With the city’s expats currently outnumbering locals by 92 per cent to 8 per cent, Dubai’s ethic make-up is nothing if not unique. And while the phrase ‘cultural melting pot’ carries plenty of positive connotations, culture clashes are a constant obstacle for Emiratis and immigrants alike. Having made it his business to unite the capital’s communities for the past four years, Ali Alsaloom, the man behind Ask-Ali.com, has just released his first book, offering tips for those eager to befriend their neighbours.
Why did you decide to do what you’re doing?
If you look into the history the UAE, all the books, the websites, all of these great publications are not written by Emiratis. So I wanted to be the person who takes this risky path and start writing about my own country.
What are the main aims behind the new book?
People know that we Emiratis are very hospitable, that we are very generous, very friendly. But you just ask any expat: ‘Do you really know that, or did you just hear that from someone?’ Nine out of 10 people
that I meet, they don’t know any Emiratis, so this reality becomes fake. It becomes: ‘No they’re not very kind, they’re actually very shallow, they only care about buying a new car, they drive so crazy, they’re not very polite, they speak loudly.’ So all the positive, hospitable things become a negative, because you’re not able to prove it in your daily life.
So what’s the difference between the Ask Ali guidebook and all the other books?
One fact. It’s the only opportunity to read something about this country and automatically make a friend with a real person, called Ali. All I’m trying to do is create a role model for all my brothers and sisters, to say it’s okay to be friends with British people, American people, South African people, Australian people. It’s okay, even though it’s part of the Westernised culture to drink alcohol. We have to accept it as much as
we want them to accept our own modesty and culture.
Why do you think it is that a lot of Western people don’t make many Emirati friends?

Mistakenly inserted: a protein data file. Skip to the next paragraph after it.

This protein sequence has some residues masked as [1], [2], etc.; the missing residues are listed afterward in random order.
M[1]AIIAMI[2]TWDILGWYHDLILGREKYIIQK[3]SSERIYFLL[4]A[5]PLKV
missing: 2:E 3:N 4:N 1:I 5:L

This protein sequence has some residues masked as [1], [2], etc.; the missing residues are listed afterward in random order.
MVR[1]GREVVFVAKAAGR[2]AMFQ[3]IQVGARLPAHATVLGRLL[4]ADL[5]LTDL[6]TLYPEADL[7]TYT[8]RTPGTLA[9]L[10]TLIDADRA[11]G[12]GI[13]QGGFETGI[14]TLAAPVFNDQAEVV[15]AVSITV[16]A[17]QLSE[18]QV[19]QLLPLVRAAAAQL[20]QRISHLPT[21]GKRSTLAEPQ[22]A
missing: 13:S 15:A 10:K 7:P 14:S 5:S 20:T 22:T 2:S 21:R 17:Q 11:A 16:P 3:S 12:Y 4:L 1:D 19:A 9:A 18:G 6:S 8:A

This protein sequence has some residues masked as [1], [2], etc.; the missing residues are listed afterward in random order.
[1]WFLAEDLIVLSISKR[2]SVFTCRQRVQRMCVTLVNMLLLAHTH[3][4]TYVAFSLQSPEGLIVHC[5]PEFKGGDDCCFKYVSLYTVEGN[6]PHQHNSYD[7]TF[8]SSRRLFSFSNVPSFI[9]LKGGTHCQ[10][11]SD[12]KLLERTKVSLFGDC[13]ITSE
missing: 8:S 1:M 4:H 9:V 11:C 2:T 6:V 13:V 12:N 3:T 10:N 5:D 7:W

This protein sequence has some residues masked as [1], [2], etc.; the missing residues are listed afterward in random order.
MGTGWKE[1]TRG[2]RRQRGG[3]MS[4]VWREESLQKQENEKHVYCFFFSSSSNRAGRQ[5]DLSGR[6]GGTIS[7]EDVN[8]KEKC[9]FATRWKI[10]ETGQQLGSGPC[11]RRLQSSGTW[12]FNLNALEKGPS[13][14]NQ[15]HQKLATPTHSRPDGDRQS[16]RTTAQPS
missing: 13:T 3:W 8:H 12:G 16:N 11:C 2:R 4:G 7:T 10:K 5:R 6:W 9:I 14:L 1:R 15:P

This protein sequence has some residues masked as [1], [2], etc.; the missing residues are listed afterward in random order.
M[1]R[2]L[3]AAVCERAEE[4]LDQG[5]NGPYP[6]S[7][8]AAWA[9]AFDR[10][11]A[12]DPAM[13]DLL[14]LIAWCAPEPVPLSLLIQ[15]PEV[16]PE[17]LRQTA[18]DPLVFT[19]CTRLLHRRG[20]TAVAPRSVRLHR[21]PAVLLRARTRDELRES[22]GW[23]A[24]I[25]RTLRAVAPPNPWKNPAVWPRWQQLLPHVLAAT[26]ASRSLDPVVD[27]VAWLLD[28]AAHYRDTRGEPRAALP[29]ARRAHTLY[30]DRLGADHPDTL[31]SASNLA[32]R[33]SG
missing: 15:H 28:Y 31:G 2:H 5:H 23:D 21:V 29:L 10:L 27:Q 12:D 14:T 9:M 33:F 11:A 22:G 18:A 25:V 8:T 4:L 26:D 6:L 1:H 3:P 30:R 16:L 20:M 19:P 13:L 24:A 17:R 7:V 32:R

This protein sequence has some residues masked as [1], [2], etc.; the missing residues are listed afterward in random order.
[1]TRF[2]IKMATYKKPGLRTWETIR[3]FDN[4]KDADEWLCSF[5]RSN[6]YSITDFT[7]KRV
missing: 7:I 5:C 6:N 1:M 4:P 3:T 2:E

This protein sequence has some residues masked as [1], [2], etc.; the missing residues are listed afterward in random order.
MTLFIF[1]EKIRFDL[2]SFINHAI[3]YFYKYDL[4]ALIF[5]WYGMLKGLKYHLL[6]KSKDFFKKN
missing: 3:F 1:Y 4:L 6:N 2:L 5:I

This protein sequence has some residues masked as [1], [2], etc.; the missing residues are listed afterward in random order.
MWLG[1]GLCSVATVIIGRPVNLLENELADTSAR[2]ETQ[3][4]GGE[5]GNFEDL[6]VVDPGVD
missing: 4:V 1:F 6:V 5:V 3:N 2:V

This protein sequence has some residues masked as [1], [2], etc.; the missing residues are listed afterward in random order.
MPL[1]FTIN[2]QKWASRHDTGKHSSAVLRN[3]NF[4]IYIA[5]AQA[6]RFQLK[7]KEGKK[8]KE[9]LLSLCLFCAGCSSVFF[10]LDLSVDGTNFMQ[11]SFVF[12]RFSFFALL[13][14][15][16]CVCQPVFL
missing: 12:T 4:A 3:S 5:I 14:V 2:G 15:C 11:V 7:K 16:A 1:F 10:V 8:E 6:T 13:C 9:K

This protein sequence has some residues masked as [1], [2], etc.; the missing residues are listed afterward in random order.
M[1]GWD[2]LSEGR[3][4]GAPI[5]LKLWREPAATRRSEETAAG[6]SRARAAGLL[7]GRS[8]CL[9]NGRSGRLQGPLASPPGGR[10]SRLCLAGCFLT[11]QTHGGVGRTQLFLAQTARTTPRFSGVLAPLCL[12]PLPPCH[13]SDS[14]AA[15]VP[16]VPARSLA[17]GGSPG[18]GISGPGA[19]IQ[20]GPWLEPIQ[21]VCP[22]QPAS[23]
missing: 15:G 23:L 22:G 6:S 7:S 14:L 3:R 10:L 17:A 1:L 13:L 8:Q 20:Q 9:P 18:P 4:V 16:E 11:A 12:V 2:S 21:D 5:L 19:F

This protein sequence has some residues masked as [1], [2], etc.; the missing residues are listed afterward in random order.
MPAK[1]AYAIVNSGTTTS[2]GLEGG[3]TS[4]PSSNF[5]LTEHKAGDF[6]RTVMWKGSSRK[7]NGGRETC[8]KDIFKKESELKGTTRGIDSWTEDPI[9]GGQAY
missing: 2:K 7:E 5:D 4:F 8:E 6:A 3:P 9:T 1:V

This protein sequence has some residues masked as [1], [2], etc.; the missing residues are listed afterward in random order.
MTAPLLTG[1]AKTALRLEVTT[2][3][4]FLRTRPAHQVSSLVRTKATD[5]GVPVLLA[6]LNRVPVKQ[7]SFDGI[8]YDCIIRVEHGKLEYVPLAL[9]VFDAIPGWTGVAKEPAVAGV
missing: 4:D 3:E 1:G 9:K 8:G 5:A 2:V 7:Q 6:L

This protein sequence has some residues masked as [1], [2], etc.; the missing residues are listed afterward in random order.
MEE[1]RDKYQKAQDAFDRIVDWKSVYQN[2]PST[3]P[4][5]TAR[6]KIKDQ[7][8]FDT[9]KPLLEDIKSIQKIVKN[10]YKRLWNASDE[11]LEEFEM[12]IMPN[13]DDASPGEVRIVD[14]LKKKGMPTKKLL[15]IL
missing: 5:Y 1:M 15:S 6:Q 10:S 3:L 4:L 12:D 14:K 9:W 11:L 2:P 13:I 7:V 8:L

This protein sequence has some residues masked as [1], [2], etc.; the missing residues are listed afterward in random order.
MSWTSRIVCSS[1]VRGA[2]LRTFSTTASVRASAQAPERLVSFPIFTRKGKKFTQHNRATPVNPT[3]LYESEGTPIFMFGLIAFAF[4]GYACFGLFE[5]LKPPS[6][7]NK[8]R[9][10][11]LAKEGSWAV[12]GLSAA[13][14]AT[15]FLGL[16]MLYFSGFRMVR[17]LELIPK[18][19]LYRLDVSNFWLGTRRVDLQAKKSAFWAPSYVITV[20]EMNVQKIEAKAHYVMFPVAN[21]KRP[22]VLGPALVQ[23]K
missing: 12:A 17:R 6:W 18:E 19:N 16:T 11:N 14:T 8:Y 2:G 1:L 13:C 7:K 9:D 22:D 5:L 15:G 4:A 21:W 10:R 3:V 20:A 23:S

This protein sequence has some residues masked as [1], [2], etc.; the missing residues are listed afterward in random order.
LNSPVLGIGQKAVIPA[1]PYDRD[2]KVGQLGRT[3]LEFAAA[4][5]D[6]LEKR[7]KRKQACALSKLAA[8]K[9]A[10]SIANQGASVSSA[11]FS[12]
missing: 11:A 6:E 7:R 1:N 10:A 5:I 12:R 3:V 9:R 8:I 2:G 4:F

No expat is able to make a friend with an Emirati for two simple reasons. First, the language. One of the first virtues in the essence of our Arab culture is making sure that nobody loses face. So if we can’t speak English perfectly, it is embarrassing for us. The second thing is alcohol. Simple as that. Alcohol is the path to many negative things in life. This is the truth. But we have a value that says we have to make sure our guests are happy and for some reason we believe that by offering too much alcohol to everybody we are doing good. You go to the Dubai Golf Cup, the Abu Dhabi Tennis Championship, the concerts, all of which are serving alcohol. How many local people do you see there? It is not in our religion! This is one of the biggest issues that I would like to raise awareness about, that we don’t need people to feel bad for us. We celebrate every day, we just don’t include alcohol in it.
Does it bother you that there aren’t any other Emiratis doing what you’re doing?
Of all the magazines in this country, there’s not one pure Emirati chief editor. It’s sad. But what’s more sad is that we go out and open our mouths, ‘Look at these people, they’re so ignorant, look what they say about us, they’re really bad.’ I tell them, ‘Shut up! At least these people are writing about the UAE. What have you done? Nothing.’ But no, it’s not bothering me. If there is anybody in the future who does a better job than me, then my goodness, please come to me. I would love to work with someone who owns a big international travel guide, because this is going to be the first step to fixing the stereotypes about Emiratis that unfortunately are being projected overseas. Some people are surprised that I am overtaking their companies, selling more copies of my guidebooks. I know that doesn’t make them happy. But it makes me happy.
Ask Ali: A Guide to Dubai is available at Magrudy’s, various locations including Dubai Festival City (04 232 8761), and Il Fiume Restaurant & Café, Marina Heights Towers, Al Sufouh Road (04 422 4664). To contact Ali, visit www.ask-ali.com